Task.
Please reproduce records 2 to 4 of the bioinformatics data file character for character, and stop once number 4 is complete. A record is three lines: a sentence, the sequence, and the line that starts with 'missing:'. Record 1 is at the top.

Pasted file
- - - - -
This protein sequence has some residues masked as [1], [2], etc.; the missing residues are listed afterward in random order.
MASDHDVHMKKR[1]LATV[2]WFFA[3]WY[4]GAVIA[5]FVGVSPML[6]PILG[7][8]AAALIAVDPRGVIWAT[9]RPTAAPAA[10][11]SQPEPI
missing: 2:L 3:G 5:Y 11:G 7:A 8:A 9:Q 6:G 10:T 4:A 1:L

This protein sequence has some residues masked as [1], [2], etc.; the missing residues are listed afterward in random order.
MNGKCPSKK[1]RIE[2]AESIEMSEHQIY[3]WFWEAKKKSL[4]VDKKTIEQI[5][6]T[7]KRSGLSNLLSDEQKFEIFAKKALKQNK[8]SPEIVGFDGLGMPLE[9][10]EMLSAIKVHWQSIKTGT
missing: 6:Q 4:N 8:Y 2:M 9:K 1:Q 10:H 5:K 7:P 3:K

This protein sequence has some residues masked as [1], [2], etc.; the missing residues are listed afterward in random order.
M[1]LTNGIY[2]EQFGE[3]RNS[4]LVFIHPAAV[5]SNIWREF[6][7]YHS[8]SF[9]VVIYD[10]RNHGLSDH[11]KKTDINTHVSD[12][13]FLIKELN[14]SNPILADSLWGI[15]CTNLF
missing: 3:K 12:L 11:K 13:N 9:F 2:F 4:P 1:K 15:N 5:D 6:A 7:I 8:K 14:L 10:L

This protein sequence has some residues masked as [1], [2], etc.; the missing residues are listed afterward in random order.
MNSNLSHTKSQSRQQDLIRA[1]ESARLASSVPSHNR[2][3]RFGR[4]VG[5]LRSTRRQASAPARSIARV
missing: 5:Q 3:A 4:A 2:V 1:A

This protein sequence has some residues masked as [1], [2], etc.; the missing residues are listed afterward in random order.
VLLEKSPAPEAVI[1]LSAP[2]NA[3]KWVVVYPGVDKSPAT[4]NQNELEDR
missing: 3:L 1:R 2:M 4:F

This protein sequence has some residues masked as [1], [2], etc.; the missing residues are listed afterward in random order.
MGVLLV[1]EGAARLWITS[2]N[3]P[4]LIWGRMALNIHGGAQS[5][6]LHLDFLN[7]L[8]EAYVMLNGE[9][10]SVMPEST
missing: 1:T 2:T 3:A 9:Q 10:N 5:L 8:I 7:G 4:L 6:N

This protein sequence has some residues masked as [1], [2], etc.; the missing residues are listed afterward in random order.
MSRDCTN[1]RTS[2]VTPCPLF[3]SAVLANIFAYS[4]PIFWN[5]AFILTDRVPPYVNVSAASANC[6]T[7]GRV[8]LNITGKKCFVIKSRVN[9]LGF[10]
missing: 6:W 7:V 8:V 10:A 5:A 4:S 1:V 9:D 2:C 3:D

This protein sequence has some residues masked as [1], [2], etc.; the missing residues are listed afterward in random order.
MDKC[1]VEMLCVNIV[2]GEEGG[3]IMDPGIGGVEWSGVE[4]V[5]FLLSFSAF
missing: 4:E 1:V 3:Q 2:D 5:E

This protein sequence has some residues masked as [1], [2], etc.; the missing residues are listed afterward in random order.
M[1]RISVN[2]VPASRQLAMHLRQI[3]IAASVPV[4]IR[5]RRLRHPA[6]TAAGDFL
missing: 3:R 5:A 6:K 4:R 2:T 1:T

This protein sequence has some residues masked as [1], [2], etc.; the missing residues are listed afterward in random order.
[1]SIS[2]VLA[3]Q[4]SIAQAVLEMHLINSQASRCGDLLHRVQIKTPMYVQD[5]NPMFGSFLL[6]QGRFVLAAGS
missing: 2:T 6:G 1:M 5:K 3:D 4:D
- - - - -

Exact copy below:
This protein sequence has some residues masked as [1], [2], etc.; the missing residues are listed afterward in random order.
MNGKCPSKK[1]RIE[2]AESIEMSEHQIY[3]WFWEAKKKSL[4]VDKKTIEQI[5][6]T[7]KRSGLSNLLSDEQKFEIFAKKALKQNK[8]SPEIVGFDGLGMPLE[9][10]EMLSAIKVHWQSIKTGT
missing: 6:Q 4:N 8:Y 2:M 9:K 1:Q 10:H 5:K 7:P 3:K

This protein sequence has some residues masked as [1], [2], etc.; the missing residues are listed afterward in random order.
M[1]LTNGIY[2]EQFGE[3]RNS[4]LVFIHPAAV[5]SNIWREF[6][7]YHS[8]SF[9]VVIYD[10]RNHGLSDH[11]KKTDINTHVSD[12][13]FLIKELN[14]SNPILADSLWGI[15]CTNLF
missing: 3:K 12:L 11:K 13:N 9:F 2:F 4:P 1:K 15:N 5:D 6:A 7:I 8:K 14:L 10:L

This protein sequence has some residues masked as [1], [2], etc.; the missing residues are listed afterward in random order.
MNSNLSHTKSQSRQQDLIRA[1]ESARLASSVPSHNR[2][3]RFGR[4]VG[5]LRSTRRQASAPARSIARV
missing: 5:Q 3:A 4:A 2:V 1:A